Author: Laurie Halse Anderson
Category: Young Adult
Release Date: 1-7-14
For the past five years, Hayley Kincaid and her father, Andy, have been on the road, never staying long in one place as he struggles to escape the demons that have tortured him since his return from Iraq. Now they are back in the town where he grew up so Hayley can attend school. Perhaps, for the first time, Hayley can have a normal life, put aside her own painful memories, even have a relationship with Finn, the hot guy who obviously likes her but is hiding secrets of his own. Will being back home help Andy’s PTSD, or will his terrible memories drag him to the edge of hell, and drugs push him over? – Goodreads
I’m not sure if it’s a weird thing to say, but I think that my favorite “issue” in “issue books” is mental illness. More specifically, in YA books, about how a mentally ill parent impacts a teen. Hayley has had an unusual upbringing, to say the least, and a lot of that is because of her father’s battle with crippling PTSD after two violent tours of duty in Afghanistan. Hayley is her father’s caretaker. While she feels that she has had a free childhood on the road with her father while he home-schooled her, I felt very early into the book that this life of worry was really a prison for everyone involved. Slowly, Hayley’s acclimation into a more traditional high school setting gives her the perspective of just how deeply she has retreated into her father’s world. At times, it even seemed like she had adopted some of his paranoia. When she meets Finn, a boy that refuses to be put off by her prickly exterior, the cracks in her world open up even more. As she lets Finn in, she must also let in the memories of a life that she hasn’t thought about for a long time. Those memories were a bittersweet mix of pain and happiness. All of it reached out and grabbed my heart. The pacing of this story was so good that I started and finished it in one day. I was simply unable to put this book down.
The teens in this book were all dealing with very heavy things; a family member who abuses drugs, parents going through a nasty divorce, and a parent dealing with mental illness. Not surprisingly, they all dealt with it in different ways. When I finished the book and kind of stood back to think about it, I realized how amazing it was to show people struggling, all with different levels of self-awareness of their situations. What is it that makes one person stand strong against adversity while another disappears into habits that dull the pain while causing more harm in the long run? The title made more sense to me when I looked at it from that perspective. Everyone was dealing with the memories of what used to be while trying to move forward in their current reality. Finn and Hayley, especially, must try to love each other while trying not to be swallowed by the pain in their lives. It would be great to say that Finn handled it all perfectly, never giving up that “perfect guy” facade, but he didn’t. His reaction to Hayley and to his own situation was realistic and complicated, and it made me love him even more, to be honest. The same went for Hayley, whose tough exterior hid deep, deep hurt. All of these situations made my heart ache. Hayley’s, in particular, because we are a country dealing with the consequences of war. More and more, soldiers are returning with heavy mental burdens, and I am glad that Laurie Halse Anderson has told this story, because I think it’s so relevant to what many soldiers and their families are going through today. In the end, I wanted Hayley’s father to be successful and I really wanted Hayley to be free. The ending was very hopeful, but it also gave an open-ended and realistic view of the never ending presence of mental illness. I can only hope that in that imaginary place where I write endings for my favorite characters, that Hayley and her dad have found the peace they deserve. The Impossible Knife Of Memory stayed with me for a long time after I finished it and I hope that everyone who reads it feels the same way.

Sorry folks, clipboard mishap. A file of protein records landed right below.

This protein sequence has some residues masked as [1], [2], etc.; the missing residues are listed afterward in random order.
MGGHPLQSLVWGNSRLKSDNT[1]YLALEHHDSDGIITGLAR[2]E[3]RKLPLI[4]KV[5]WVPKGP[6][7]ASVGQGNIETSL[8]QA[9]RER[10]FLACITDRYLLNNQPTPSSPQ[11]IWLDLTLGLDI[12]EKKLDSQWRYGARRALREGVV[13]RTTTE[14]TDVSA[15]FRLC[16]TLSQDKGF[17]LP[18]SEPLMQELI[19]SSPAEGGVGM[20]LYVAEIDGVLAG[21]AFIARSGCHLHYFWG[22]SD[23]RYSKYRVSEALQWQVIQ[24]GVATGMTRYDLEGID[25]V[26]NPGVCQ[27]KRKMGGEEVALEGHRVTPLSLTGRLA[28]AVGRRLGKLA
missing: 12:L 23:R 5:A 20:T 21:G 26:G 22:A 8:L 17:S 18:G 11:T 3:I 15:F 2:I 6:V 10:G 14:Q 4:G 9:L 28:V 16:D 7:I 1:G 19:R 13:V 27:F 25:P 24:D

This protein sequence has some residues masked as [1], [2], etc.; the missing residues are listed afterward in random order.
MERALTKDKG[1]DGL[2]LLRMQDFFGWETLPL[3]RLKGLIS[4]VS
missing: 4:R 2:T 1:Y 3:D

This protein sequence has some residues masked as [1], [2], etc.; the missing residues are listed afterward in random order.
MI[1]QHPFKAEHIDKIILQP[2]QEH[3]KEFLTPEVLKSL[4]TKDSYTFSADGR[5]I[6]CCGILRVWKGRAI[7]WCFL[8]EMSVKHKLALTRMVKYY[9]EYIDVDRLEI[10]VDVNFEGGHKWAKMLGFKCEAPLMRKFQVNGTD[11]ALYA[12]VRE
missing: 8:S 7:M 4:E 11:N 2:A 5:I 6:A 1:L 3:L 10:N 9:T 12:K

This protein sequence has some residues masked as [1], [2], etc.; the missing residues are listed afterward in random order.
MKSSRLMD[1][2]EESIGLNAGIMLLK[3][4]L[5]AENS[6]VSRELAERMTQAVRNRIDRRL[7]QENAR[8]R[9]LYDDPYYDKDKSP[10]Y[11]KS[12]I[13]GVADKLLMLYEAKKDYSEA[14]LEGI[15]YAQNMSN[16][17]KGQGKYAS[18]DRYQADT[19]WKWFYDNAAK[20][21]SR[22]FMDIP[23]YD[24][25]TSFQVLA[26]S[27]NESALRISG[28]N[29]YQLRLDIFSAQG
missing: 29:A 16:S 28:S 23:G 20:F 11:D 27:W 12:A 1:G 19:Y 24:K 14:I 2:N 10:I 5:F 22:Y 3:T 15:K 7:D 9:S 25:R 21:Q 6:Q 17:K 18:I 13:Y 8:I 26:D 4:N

I received this ARC in exchange for my honest review.